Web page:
Added Benefit of Antiviral Drug Unproven in Treatment of Chronic Hepatitis B Virus


No data were presented for treatment-naïve and pretreated adolescents with hepatitis B virus.

Scientists concluded that the antiviral drug tenofovir alafenamide (TAF) has no added benefit for patients with chronic hepatitis B virus (HBV), and that the drug manufacturer provided incomplete data.

In an early benefit assessment, scientists from the German Institute for Quality and Efficiency in Health Care (IQWiG) sought to examine whether TAF provided any added benefit in patients with HBV.

They found that the manufacturer presented no data in its dossier for treatment-naïve or pretreated adolescents 12 years and older. Additionally, data from 2 studies for treatment-naïve or pretreated adults were incomplete to a major extent, rendering it unsuitable for a benefits assessment.

The investigators also found that the delineation between treatment-naïve and treatment-experienced patients was contradictory, and the appropriate comparator therapy was partially not implemented. This means an added benefit was not proven for any of the 4 patient groups, according to the IQWiG.

All patients who had never received any oral medication were considered treatment-naïve. But patients previously treated with interferon using other forms of administration were allocated to the treatment-naïve group, contradicting the Federal Joint Committee’s specification.

Meanwhile, some patients who did not receive oral pretreatment were allocated to the treatment-experienced group without any explanation by the manufacturer. Therefore, the patient groups were inadequate.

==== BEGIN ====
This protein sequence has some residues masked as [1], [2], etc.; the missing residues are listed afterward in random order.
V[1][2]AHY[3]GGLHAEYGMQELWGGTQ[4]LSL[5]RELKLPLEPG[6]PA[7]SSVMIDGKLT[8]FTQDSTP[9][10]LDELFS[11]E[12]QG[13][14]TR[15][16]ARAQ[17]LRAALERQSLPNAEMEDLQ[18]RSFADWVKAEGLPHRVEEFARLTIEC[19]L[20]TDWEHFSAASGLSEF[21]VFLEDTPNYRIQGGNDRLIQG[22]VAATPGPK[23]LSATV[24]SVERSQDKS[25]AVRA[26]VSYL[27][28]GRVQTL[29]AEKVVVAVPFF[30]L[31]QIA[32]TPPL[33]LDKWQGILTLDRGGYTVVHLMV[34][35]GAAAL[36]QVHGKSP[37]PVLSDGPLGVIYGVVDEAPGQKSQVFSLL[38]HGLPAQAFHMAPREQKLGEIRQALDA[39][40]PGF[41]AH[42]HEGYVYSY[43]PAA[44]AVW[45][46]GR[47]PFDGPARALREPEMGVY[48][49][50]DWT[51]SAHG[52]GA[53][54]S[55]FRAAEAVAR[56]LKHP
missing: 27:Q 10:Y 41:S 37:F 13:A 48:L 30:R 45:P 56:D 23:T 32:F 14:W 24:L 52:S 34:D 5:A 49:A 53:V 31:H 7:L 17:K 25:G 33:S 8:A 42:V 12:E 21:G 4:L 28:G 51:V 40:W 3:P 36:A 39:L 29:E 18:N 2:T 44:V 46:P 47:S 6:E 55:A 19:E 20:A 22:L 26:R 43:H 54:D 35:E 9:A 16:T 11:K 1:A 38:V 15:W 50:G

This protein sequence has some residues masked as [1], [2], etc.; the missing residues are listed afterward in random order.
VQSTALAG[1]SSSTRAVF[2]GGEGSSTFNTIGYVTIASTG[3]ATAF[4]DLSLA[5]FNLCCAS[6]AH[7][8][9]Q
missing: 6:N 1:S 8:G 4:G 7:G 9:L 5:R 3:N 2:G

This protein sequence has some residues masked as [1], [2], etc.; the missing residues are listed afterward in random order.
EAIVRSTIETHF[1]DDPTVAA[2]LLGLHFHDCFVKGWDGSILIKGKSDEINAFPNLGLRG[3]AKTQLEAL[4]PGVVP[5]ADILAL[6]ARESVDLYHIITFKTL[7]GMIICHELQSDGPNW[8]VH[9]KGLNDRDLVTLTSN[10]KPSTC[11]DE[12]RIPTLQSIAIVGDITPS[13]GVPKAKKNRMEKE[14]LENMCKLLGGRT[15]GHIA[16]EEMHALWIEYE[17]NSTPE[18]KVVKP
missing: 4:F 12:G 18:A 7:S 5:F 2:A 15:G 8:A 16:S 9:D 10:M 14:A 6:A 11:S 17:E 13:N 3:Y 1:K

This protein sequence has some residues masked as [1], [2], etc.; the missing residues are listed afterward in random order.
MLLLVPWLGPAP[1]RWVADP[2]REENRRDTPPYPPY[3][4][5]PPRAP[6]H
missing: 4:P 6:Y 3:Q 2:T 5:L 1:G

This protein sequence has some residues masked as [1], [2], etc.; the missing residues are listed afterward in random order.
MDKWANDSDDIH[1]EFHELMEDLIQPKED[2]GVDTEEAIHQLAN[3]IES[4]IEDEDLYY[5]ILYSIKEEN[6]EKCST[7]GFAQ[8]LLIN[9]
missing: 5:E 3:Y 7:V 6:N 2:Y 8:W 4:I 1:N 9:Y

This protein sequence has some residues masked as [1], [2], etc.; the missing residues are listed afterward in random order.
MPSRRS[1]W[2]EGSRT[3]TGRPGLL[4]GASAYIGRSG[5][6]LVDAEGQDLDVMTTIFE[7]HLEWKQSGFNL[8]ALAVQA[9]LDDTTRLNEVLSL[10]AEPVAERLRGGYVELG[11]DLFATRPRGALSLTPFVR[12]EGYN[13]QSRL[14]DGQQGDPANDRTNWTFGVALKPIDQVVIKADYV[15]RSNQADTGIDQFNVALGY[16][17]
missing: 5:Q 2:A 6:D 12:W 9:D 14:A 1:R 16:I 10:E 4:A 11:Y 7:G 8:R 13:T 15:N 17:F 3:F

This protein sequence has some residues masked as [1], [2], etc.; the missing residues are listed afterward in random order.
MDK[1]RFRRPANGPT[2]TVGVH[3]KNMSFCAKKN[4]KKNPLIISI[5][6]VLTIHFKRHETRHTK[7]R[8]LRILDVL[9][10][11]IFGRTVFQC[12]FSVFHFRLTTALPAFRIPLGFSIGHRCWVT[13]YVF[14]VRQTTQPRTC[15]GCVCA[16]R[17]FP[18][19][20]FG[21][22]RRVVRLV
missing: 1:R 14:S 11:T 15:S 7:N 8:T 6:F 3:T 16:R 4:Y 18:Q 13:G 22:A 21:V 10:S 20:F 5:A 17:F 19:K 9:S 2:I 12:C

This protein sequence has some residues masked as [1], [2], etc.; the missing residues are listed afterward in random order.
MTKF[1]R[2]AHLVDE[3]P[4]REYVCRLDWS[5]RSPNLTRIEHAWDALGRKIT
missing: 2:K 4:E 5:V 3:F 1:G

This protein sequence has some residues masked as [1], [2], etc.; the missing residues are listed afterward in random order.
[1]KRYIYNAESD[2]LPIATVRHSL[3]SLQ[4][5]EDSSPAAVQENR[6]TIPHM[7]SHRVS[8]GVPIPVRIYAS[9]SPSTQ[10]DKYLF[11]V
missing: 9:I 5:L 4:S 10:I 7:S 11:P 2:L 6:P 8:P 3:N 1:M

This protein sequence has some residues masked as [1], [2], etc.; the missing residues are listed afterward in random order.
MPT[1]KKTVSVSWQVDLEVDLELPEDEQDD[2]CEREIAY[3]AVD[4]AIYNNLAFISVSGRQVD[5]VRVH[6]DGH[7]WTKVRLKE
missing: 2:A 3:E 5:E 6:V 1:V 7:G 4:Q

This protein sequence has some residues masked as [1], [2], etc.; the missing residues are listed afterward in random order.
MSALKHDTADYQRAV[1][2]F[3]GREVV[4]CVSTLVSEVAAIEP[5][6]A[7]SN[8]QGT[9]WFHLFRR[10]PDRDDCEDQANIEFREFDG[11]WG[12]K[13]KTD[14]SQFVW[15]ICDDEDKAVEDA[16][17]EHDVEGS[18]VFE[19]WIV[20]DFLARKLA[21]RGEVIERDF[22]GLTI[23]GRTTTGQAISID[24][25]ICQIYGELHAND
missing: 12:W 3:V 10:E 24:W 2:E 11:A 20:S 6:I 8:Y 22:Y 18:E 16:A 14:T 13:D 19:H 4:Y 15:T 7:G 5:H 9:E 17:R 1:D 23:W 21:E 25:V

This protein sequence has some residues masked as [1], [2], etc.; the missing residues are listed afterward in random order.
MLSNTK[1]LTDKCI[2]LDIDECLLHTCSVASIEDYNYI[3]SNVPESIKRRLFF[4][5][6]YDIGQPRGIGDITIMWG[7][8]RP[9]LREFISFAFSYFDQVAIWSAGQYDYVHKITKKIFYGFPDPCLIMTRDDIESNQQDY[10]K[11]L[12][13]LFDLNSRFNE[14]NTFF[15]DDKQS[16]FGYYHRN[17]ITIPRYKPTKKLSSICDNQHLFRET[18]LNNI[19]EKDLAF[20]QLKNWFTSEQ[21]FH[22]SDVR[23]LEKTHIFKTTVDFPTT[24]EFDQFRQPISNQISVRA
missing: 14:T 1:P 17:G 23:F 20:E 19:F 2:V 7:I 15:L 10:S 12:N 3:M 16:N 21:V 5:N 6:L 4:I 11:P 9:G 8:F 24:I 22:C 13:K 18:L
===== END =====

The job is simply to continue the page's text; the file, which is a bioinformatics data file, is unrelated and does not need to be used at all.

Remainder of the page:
The manufacturer also presented only incomplete data for the outcome category called specific adverse events (AEs) for the subpopulations. Most notably, data were missing for AEs that the overall studies showed significant differences to the disadvantage of TAF.

“This is an exceptional case because whole tables were evidently shortened,” said Thomas Kaiser, head of IQWiG’s Drug Assessment Department. “As an example in the assessment, we have shown this for one of the study data tables, of which we only received 3 of 38 pages. The situation was similar for the other tables on specific adverse events.”

Kaiser added that complete data are crucial for an accurate assessment.

“It is not up to the manufacturer to decide which adverse events are of interest,” Kaiser said. “To evaluate this is an important part of our statutory duty.”

The added benefit of TAF compared with other antiretroviral therapy was mainly derived from an improved tolerability profile. But certain AEs of the drug, such as nervous system disorders, cannot be ignored, according to the IQWiG.

In fact, these AEs occurred more frequently under a previously assessed drug combination with TAF in HIV treatment. Kaiser noted that complete data submission and due diligence in the analysis would have been required here.

The data were also inadequate in the treatment-experienced adults arm because the appropriate comparator therapy was not implemented. Each patient received a uniform treatment regimen rather than ART that was personalized for the individual patient.

Additionally, there were no data presented for treatment-experienced or treatment-naïve adolescents.

Overall, the added benefit of TAF in comparison with the appropriate comparator therapy is not proven for any of the 4 patient arms.

“This is particularly unfortunate because this is the first drug in several years to be approved for the treatment of hepatitis B,” Kaiser concluded.

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